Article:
Edward Meagher joined the United States Air Force in 1966. He volunteered to go to Vietnam and spent well over 2.5 years overseas.
Today, Edward has the privilege of working with veterans coming home from Iraq and Afghanistan:
President Obama's message has been very clear. You stood up for us; we will stand tall for you. He's ended the war with honor, and he's brought them home, and he's doing the same thing in Afghanistan. He understands at a real gut level what these folks have been through.
President Obama has taken a wide view of taking care of veterans who have come back from their service. He's really addressing all their issues: the medical issues, the transition issues, educational benefits, jobs. They have to have access to jobs. They have to have job training. He's put real programs in place -- programs that work.
Network Executive Director Sister Simone Campbell kicked off the nine-state “Nuns on the Bus” tour at Holy Trinity Catholic Church in Des Moines, Iowa. She spoke on the pressing need for solidarity in our society and the harm the House Republican budget would bring the vulnerable families.
In a spirited retort to the Vatican, a group of Roman Catholic nuns is planning a bus trip across nine states this month, stopping at homeless shelters, food pantries, schools and health care facilities run by nuns to highlight their work with the nation’s poor and disenfranchised.
The bus tour is a response to a blistering critique of American nuns released in April by the Vatican’s doctrinal office, which included the accusation that the nuns are outspoken on issues of social justice, but silent on other issues the church considers crucial: abortion and gay marriage.
The sisters plan to use the tour also to protest cuts in programs for the poor and working families in the federal budget that was passed by the House of Representatives and proposed by Representative Paul D. Ryan, a Wisconsin Republican who cited his Catholic faith to justify the cuts.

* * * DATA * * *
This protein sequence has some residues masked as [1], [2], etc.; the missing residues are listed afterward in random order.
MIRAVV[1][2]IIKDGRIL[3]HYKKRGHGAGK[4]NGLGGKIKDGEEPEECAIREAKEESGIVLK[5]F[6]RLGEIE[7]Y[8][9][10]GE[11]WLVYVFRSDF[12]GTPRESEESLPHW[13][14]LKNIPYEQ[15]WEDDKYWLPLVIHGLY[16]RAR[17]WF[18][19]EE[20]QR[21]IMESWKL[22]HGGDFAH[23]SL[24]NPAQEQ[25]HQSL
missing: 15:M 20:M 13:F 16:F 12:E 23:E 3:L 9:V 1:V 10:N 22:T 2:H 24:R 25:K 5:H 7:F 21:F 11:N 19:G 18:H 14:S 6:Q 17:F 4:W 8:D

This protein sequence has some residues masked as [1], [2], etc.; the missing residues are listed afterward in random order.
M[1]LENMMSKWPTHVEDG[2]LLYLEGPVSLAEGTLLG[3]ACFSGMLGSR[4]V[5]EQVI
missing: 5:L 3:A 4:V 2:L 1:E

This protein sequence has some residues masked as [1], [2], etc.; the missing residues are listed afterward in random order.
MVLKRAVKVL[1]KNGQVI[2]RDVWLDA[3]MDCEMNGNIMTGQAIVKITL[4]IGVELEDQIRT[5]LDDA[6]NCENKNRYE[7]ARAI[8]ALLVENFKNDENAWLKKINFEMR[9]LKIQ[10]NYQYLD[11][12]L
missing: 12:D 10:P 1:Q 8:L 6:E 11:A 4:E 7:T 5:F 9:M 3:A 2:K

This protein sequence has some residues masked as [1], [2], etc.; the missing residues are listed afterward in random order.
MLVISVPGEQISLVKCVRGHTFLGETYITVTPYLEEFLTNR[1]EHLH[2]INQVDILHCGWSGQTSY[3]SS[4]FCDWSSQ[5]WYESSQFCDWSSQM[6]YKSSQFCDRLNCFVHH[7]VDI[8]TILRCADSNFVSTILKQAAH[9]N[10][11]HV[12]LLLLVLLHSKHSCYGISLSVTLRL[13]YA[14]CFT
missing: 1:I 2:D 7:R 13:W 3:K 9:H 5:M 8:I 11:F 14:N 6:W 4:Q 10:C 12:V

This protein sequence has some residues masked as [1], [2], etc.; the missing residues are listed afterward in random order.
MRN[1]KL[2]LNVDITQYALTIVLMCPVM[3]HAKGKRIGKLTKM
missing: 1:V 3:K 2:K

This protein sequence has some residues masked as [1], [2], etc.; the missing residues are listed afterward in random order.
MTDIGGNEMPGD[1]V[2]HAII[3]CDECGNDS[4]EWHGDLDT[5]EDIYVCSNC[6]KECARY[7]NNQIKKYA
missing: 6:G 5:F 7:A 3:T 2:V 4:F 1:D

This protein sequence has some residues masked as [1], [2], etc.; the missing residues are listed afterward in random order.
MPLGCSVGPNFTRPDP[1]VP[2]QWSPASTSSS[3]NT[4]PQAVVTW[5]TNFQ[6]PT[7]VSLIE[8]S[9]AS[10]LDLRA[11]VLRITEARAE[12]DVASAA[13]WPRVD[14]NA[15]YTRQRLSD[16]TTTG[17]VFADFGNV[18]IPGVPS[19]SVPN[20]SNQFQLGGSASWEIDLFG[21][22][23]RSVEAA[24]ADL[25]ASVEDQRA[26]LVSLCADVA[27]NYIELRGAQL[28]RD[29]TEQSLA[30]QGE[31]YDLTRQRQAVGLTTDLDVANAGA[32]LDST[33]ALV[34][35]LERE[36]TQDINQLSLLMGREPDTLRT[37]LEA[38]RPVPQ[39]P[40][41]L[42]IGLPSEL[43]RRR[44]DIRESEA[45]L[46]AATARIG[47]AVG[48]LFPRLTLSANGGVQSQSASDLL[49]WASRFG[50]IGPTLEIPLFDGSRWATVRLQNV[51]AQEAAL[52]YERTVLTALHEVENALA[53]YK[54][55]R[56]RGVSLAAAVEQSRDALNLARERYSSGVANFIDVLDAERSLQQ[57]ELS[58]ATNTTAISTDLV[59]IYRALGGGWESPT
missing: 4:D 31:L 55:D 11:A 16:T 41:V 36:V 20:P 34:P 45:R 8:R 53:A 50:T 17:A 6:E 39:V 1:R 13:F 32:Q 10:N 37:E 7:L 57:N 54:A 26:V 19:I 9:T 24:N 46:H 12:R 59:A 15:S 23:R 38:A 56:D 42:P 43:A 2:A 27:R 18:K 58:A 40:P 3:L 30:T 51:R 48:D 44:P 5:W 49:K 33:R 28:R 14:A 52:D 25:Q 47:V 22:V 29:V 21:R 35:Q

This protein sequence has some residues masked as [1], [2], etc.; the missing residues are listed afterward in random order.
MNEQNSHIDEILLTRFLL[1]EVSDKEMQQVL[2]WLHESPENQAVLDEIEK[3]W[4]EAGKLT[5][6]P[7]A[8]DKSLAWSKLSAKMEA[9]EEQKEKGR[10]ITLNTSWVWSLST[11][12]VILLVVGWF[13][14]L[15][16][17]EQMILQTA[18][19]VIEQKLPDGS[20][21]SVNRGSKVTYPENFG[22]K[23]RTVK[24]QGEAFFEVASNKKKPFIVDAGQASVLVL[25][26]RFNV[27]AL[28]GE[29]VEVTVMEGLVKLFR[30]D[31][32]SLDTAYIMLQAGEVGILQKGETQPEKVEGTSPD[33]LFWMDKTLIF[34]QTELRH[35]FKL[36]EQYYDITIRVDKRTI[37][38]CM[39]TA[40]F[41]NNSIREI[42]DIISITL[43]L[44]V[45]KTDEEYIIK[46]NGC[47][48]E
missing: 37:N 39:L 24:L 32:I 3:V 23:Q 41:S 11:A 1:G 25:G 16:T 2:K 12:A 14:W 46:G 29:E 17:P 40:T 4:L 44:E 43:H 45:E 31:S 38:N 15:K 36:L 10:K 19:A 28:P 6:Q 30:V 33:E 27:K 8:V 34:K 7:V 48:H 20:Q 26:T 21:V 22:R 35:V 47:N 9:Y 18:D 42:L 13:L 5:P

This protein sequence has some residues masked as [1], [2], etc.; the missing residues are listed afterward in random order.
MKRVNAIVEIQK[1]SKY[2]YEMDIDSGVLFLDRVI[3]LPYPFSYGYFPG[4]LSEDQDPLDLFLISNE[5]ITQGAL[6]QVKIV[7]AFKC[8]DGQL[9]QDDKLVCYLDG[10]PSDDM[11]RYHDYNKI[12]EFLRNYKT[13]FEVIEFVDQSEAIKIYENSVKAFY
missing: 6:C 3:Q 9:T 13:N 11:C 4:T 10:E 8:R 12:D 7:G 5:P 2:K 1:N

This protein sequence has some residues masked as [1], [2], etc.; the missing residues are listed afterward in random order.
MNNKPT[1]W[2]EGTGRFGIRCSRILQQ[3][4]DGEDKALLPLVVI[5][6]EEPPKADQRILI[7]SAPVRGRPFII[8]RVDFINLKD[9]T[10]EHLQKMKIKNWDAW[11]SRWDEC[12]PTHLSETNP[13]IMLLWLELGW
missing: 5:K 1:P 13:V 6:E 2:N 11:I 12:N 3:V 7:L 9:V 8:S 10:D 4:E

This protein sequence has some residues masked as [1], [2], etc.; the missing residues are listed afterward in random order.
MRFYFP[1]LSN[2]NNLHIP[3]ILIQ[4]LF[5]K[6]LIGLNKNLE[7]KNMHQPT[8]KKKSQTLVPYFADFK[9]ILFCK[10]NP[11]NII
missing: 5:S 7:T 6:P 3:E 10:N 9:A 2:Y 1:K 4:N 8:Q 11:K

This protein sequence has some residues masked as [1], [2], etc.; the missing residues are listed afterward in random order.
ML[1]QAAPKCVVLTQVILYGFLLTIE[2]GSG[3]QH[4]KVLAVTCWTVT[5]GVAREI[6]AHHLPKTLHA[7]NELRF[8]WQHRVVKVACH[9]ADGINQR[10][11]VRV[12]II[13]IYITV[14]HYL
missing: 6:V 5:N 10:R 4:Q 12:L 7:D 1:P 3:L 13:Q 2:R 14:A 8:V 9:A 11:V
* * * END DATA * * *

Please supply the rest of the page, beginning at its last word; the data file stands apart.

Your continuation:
“We’re doing this because these are life issues,” said Sister Simone Campbell, executive director of Network, a liberal social justice lobby in Washington. “And by lifting up the work of Catholic sisters, we will demonstrate the very programs and services that will be decimated by the House budget.”
The bus tour is to begin on June 18 in Iowa and end on July 2 in Virginia. The dates overlap with the “Fortnight for Freedom,” events announced by Catholic bishops to rally opposition to what they see as the Obama administration’s violations of religious freedom. The bishops object in particular to a mandate in the health care overhaul to require religiously affiliated hospitals and universities to offer their employees coverage for birth control in their insurance plans.
Sister Simone, a lawyer who ran a legal clinic for the poor in Oakland, Calif., for 18 years, is not completely on board with the bishops’ religious liberty campaign. She said that financing for Catholic social services had increased significantly in the three years since President Obama took office: “We’re celebrating the religious freedom we have.”
She recently spent time with the Iraqi Dominican Sisters of St. Catherine, and said: “If you want to talk about religious liberty, look at them. Their mother house was in Mosul until it got bombed.”
But the nuns do find common cause with the bishops on the budget cuts, and their bus tour will publicize letters the bishops recently sent protesting the budget. The nuns are inviting bishops whose dioceses they will pass through to join them. The tour will stop at local Congressional offices and lobby along the way.
Network, where Sister Simone and two other nuns serve on a staff of nine, was singled out in the Vatican’s recent critique of the nuns. The critique focused on the Leadership Conference of Women Religious, an umbrella group for leaders of about 80 percent of women’s orders.
Network is not formally affiliated with the Leadership Conference. But Sister Simone and other nuns angered some bishops by lobbying to help pass the Obama administration’s health care overhaul. The Vatican document criticized nuns for challenging bishops, “who are the church’s authentic teachers of faith and morals.”
The tour, “Nuns on the Bus: Nuns Drive for Faith, Family and Fairness,” includes stops in Wisconsin, Illinois, Indiana, Michigan, Ohio, Pennsylvania and Maryland. The bus, with a sound system, signs and a podium, will seat only 12, and Sister Simone said she had had to turn away many would-be riders.
A rotating group will be on board, including Sisters of Charity of the Blessed Virgin Mary, the Daughters of Charity and the Sisters of Social Service, Sister Simone’s order. They plan to sleep at mother houses of the religious orders